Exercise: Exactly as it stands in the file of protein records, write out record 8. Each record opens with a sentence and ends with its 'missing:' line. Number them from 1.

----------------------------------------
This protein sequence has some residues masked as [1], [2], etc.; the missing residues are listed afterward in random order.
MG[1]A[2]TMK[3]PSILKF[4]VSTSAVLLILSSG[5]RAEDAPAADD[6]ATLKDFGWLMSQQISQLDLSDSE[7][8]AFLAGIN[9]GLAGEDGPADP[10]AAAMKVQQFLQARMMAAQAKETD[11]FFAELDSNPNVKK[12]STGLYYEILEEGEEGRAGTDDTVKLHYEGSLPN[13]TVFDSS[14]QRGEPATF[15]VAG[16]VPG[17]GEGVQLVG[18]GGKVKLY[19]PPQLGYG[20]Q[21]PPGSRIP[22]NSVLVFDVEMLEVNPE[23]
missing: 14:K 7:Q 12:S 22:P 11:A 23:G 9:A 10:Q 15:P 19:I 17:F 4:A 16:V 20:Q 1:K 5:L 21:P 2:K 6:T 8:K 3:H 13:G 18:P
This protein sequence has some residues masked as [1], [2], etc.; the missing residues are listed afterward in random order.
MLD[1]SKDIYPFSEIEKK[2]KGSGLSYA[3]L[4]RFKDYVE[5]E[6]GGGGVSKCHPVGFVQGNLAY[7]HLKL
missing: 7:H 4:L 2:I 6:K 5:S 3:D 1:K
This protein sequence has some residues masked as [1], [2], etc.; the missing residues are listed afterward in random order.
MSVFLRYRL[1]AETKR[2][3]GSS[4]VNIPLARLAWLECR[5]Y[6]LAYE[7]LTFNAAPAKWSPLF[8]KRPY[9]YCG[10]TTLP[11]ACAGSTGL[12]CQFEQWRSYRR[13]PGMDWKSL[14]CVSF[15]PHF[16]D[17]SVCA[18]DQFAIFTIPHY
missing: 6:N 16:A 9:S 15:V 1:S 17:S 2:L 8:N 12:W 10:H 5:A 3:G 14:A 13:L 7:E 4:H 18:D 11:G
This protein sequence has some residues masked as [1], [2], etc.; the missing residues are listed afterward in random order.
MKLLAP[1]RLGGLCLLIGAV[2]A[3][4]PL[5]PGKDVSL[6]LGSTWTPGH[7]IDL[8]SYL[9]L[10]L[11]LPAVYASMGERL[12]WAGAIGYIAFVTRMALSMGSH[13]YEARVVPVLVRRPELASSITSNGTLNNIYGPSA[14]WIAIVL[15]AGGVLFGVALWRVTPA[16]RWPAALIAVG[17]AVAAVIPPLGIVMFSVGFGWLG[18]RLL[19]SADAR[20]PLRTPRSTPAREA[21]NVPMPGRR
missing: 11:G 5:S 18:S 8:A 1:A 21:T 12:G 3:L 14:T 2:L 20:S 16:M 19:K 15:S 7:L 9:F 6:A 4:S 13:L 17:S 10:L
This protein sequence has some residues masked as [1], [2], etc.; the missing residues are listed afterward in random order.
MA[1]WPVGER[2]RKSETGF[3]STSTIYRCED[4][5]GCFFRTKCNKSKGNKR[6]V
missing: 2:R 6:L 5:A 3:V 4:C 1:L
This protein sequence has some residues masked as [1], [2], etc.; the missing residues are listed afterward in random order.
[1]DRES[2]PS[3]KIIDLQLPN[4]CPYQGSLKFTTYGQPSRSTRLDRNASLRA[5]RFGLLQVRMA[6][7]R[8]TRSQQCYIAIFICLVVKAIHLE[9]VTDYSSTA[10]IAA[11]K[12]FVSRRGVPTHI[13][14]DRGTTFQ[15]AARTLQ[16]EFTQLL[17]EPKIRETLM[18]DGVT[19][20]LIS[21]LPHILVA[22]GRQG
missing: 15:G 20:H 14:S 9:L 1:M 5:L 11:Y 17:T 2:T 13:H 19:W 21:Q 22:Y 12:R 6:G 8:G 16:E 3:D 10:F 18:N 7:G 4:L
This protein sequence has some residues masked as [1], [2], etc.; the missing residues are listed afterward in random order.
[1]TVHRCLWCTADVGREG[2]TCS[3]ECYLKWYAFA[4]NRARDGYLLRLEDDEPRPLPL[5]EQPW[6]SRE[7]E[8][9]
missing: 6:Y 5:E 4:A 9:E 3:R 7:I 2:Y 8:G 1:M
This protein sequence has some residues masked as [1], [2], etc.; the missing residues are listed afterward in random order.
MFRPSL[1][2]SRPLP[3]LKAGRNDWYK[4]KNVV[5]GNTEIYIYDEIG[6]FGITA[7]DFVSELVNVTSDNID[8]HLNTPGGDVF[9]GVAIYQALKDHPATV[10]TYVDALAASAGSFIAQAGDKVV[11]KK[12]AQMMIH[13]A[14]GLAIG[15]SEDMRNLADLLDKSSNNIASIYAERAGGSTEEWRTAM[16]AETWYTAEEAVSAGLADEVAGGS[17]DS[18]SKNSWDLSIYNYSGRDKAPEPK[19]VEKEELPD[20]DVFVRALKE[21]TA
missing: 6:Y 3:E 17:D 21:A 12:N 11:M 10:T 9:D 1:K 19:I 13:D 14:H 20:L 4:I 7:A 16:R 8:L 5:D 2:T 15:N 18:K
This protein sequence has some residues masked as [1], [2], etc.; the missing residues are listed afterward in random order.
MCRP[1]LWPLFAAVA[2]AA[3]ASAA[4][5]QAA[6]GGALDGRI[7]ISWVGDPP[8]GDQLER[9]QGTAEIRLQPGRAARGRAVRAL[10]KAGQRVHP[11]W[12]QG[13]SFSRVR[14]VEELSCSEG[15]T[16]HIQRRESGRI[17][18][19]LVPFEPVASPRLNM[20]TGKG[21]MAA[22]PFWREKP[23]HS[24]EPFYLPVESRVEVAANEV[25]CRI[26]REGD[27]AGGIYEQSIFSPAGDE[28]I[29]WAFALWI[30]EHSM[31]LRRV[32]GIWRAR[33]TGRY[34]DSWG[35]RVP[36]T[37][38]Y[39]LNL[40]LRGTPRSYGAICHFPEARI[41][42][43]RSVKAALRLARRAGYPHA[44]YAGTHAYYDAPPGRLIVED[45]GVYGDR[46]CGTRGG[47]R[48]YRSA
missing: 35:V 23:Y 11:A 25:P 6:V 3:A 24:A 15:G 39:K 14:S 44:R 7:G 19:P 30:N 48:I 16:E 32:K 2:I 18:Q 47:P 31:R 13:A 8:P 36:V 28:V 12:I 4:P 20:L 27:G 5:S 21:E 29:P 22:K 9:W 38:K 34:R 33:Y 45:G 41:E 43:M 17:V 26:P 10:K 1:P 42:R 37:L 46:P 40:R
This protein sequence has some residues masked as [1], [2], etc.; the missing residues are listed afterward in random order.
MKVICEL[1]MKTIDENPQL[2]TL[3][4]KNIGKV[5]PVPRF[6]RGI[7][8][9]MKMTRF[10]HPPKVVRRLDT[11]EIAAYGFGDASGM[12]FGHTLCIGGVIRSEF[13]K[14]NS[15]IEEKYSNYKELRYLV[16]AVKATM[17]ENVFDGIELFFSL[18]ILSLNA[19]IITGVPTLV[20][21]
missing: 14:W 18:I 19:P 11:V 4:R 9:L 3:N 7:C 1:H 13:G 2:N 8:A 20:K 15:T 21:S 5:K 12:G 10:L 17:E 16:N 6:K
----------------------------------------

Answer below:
This protein sequence has some residues masked as [1], [2], etc.; the missing residues are listed afterward in random order.
MFRPSL[1][2]SRPLP[3]LKAGRNDWYK[4]KNVV[5]GNTEIYIYDEIG[6]FGITA[7]DFVSELVNVTSDNID[8]HLNTPGGDVF[9]GVAIYQALKDHPATV[10]TYVDALAASAGSFIAQAGDKVV[11]KK[12]AQMMIH[13]A[14]GLAIG[15]SEDMRNLADLLDKSSNNIASIYAERAGGSTEEWRTAM[16]AETWYTAEEAVSAGLADEVAGGS[17]DS[18]SKNSWDLSIYNYSGRDKAPEPK[19]VEKEELPD[20]DVFVRALKE[21]TA
missing: 6:Y 3:E 17:D 21:A 12:N 11:M 10:T 9:D 1:K 19:I 13:D 14:H 20:L 4:I 7:A 16:R 8:L 5:D 2:T 15:N 18:K